Arts London Review Theatre

Review: Sherlock Holmes – An Online Adventure by Les Enfants Terrible

Screenshot 2021-02-22 at 9.35.20 PM

Immersive Zoom murder mystery done right.

LONDON – While universally recognised and generally enjoyed as an icon of the mystery genre, one of the biggest challenge of adapting Sherlock Holmes is that it’s been done to death, be it onscreen or on the page. Theatre group Les Enfants Terrible however, are offering up a brand new version for these COVID times – with Sherlock Holmes – An Online Adventure.

Performed over Zoom, audiences play the role of budding detectives as they aid the great Sherlock himself in resolving The Case of the Hung Parliament. When multiple politicians are found dead, hanging by a rope in their offices, it’s only a matter of time before the Prime Minister looks to be next in line. Greeted by Dr Watson (Hemi Yeroham for our session, adaptable when it comes to improv and always maintaining character) and making our formal introductions, we’re quickly given a series of tasks to perform, gathering up clues in virtual rooms, ‘interviewing’ the suspects, and hacking into police computers to get to the bottom of it all.

What makes this experience so fascinating is how few live elements actually needs to be orchestrated by the team. More akin to a game than theatre, most of the work is actually done by the audience, as we’re taken from one scenario to another, and reliant on our wits to crack the clues and work together as a team. Often, audience members will find themselves split up and pursuing their own targets, and require clear lines of communication to corroborate the information before arriving at speculations and conclusions. Just having that interpersonal, interactive element is already a huge plus that allows us to immerse ourselves and emotionally invest in the mystery.

Each individual scenario is also done well, showing that production quality matters even online. Easter eggs are scattered throughout the intricate rooms, whether as a surprise soundbite, or as a cheeky reference to other Sir Arthur Conan Doyle works. The video elements are well-shot, with the cast of five potential culprits (played by Amy Adele, James Marlowe, Miranda Heath, Michele Moran and Yasmin Keita) each compelling in their own right, bringing life to their equally suspicious personalities. And the deeper you get into the mystery, the more your mind is likely to race with the possibilities, with how clever it all seems – visual art references and literary allusions will have you wondering just how on theme the culprit intended to be, along with detailed dockets you’ll wrack your mind over, wondering how much of the information is relevant, or just a red herring.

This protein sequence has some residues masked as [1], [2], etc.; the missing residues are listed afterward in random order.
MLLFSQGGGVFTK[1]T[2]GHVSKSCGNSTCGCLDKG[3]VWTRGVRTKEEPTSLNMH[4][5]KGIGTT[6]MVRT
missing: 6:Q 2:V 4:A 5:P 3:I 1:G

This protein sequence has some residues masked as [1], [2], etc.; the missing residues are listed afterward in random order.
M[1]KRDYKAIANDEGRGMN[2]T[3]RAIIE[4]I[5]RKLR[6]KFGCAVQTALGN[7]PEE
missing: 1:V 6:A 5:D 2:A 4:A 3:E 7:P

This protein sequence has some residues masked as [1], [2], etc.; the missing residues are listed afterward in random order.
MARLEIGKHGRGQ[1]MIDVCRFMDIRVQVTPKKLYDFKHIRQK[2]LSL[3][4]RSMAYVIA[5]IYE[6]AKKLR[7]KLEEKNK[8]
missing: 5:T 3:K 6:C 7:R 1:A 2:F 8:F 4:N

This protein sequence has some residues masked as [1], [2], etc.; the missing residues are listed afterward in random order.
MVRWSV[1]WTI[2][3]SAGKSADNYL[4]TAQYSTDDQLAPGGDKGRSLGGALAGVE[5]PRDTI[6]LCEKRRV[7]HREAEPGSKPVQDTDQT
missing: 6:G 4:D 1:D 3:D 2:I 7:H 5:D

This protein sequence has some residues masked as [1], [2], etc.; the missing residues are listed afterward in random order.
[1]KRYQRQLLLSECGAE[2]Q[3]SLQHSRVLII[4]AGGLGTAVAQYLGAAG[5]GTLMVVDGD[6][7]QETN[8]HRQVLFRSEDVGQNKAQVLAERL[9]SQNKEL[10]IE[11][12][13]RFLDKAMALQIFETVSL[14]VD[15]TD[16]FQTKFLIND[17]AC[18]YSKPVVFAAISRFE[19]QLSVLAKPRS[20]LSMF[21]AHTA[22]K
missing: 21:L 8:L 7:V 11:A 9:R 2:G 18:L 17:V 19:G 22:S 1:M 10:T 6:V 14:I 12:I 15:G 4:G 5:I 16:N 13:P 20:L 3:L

As far as interactive Zoom theatre goes, it’s often a huge challenge to engage audiences from behind a screen. But Les Enfants Terrible have somehow managed to do that with an intriguing whodunnit, gameplay that keeps surprising you at every step, and a genuinely satisfying reveal that will have you going ‘oh!’, even if you picked the wrong culprit (primarily thanks to the performance Richard Holt delivers as Sherlock himself). Sherlock Holmes: An Online Adventure is worth diving back into the world of Zoom performances for, and left us satisfied with both the journey and the final solution.

Sherlock Holmes: An Online Adventure runs online. Tickets available here

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